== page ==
What kind of country?
My son just called from the University of Missouri this morning, November 4, to inform me that he had voted for the first time in his life. He was excited to participate in our democracy. It only took me 10 minutes to vote he said. And my imagination took me to polling places all over the country where voters face long lines that could delay their voting for at least an hour or two, sometimes more. That in itself is a disgrace and a discouragement to voting, but I believe the commitment to democracy this year will outweigh all of that.
It was just last Thursday night that my son called late at night to tell me he had attended a rally out on the main quad at Mizzou for Barack Obama. He had volunteered to help with the rally.
"Guess whose hand I shook," my son asked with high energy in his voice. "Who," I asked.
"I shook Barack Obama's hand as he entered the gate I was staffing, and he shook my hand on the way out too." "Awesome", I said, as he told me that the crowd might approach 40,000.
What an experience for a young man!
This election year has been remarkable. I never would have imagined a black man being elected
in my lifetime. As a native of the South, North Carolina to be specific, I grew up with obvious barriers to black Americans all around me. I remember separate water fountains, separate eating sections, blacks expected to sit in the back of the bus, and blacks limited to balcony seating in theaters. And yet I also remember my home church holding a joint worship service with the members of the African American First Baptist Church, and how some of our own church members walked out. Incredible! I remember entering high school and sitting next to Jewell Edwards, the daughter of the pastor of that same African American church. Remarkable!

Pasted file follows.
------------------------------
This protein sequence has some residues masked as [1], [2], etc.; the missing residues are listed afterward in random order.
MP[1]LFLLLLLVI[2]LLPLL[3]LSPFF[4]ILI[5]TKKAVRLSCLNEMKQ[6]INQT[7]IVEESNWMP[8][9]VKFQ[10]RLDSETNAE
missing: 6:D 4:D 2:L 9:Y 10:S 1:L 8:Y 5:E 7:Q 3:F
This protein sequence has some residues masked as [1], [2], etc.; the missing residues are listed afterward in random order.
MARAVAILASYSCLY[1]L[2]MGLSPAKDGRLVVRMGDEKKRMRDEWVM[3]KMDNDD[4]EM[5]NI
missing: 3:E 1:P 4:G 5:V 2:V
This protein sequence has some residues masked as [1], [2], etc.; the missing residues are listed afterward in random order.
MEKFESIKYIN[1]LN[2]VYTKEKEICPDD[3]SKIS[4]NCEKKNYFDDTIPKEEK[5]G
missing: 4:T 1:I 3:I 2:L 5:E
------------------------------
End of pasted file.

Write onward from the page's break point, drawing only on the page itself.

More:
Abraham Lincoln signed the Emancipation Proclamation in 1863, but for the next 100 years blacks in the South were denied full citizenship in our country. I saw that first hand growing up.
Lyndon Johnson signed the Voting Rights Act into law, and in the process ceded the South to those who rejected full participation by black citizens in our democracy.
What a remarkable year this has been. It has reminded us that democracy is never a finished project; it must always continue expanding. Democracy is an ongoing effort to liberate and empower all citizens, for ours is a participatory government.
On his election as President, Abraham Lincoln said to all of our nation's citizens: "We are not enemies, but friends. We must not be enemies." Some 150 years later, that same hope and declaration holds true. We are not red state or blue state Americans, we are the United States of America. That is an audacious hope and dream!